Parents of young children with disabilities face unique challenges and special stresses. So, too, do the personnel who help these families.
Coaching gives early childhood intervention workers tools and assistance to help them better meet the needs of the families they support, ultimately improving children’s development.
Nebraska researchers partnered with the state to strengthen its coaching infrastructure and to guide coaches in how to better assist early intervention personnel. Ongoing support helps professionals incorporate what they learn into their everyday practice.
“Families rely on early intervention services to promote the healthy development of their children,” said Lisa Knoche, project director and research associate professor in the Nebraska Center for Research on Children, Youth, Families and Schools. “The work is challenging. Professionals need support. Having a sounding board is really important to implementing what we know to be evidence-based practices.”
The four-year project aims to develop a coaching model that can be expanded across the state and nationally. More than 3,200 infants and toddlers in Nebraska and nearly 400,000 nationally receive early childhood intervention services.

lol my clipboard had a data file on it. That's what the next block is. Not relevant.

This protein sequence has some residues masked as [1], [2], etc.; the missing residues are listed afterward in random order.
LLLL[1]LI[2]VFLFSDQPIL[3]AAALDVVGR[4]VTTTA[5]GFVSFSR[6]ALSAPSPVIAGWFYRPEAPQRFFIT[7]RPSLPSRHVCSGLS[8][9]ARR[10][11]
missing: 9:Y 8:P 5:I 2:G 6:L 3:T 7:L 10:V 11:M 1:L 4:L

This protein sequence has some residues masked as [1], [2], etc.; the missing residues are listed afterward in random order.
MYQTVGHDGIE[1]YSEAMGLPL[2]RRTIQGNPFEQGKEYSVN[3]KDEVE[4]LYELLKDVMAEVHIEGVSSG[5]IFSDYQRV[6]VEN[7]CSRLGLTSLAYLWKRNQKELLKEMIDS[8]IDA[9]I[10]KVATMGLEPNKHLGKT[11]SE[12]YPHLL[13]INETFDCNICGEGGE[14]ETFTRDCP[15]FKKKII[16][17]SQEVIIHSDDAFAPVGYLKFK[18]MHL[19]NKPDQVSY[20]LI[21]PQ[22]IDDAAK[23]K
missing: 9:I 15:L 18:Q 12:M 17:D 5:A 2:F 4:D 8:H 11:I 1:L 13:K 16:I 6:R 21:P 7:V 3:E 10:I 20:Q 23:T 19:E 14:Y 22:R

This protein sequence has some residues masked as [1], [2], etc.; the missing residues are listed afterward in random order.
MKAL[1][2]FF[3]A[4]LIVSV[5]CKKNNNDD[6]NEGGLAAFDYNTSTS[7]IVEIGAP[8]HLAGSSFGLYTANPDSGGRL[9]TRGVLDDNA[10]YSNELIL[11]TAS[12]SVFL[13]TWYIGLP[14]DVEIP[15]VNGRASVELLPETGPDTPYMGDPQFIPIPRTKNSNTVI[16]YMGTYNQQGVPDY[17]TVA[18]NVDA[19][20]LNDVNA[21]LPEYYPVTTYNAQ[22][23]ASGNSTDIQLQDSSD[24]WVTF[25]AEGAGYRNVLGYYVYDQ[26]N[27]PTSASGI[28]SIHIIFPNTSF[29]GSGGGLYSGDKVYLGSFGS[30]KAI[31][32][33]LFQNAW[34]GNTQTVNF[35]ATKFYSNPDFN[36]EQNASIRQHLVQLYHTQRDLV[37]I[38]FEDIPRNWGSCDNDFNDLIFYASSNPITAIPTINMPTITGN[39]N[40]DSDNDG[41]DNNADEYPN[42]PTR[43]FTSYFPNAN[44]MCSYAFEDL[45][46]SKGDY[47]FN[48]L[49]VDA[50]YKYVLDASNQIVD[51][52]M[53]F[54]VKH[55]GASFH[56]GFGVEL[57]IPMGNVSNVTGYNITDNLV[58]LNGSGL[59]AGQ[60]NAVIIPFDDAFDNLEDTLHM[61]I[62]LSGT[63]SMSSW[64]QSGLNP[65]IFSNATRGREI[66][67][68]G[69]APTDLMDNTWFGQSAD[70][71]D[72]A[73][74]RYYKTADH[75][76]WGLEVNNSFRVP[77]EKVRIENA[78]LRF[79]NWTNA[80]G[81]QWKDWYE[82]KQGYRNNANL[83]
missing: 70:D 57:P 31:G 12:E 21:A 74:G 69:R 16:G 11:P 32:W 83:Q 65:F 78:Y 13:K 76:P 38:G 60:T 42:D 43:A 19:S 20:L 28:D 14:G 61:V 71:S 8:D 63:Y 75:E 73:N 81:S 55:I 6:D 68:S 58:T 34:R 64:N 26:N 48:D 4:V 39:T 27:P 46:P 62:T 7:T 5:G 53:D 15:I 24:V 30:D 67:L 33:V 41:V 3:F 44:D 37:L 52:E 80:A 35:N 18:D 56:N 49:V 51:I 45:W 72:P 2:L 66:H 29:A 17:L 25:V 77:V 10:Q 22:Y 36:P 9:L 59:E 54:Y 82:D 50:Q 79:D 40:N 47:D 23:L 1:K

Researchers – in partnership with the Nebraska Early Development Network, which provides these services – are training state-level and locally based coaches to work with intervention personnel. Participants, including families, will provide feedback to help researchers evaluate and refine the coaching model.
The COVID-19 pandemic hasn’t hindered the project. But it has highlighted the need for a strong coaching system, as caseloads skyrocket and family situations become more complex due to increasing strain and service interruptions, Knoche said.
Developing an important and nationally relevant program wouldn’t be possible without the university’s close relationship with Nebraska’s Department of Education and Department of Health and Human Services, she adds.
“By working in close partnership with the state structure, our intent is to create a system that can be sustained. That’s key. This is an example of how a solid research plan can come out of a strong, long-term partnership.”
A $1.6 million grant from the U.S. Department of Education funds this project.
+ Additional content for Strengthening Support for Children with Disabilities
Nebraska news release: Husker researchers awarded $1.6M to strengthen services for infants, toddlers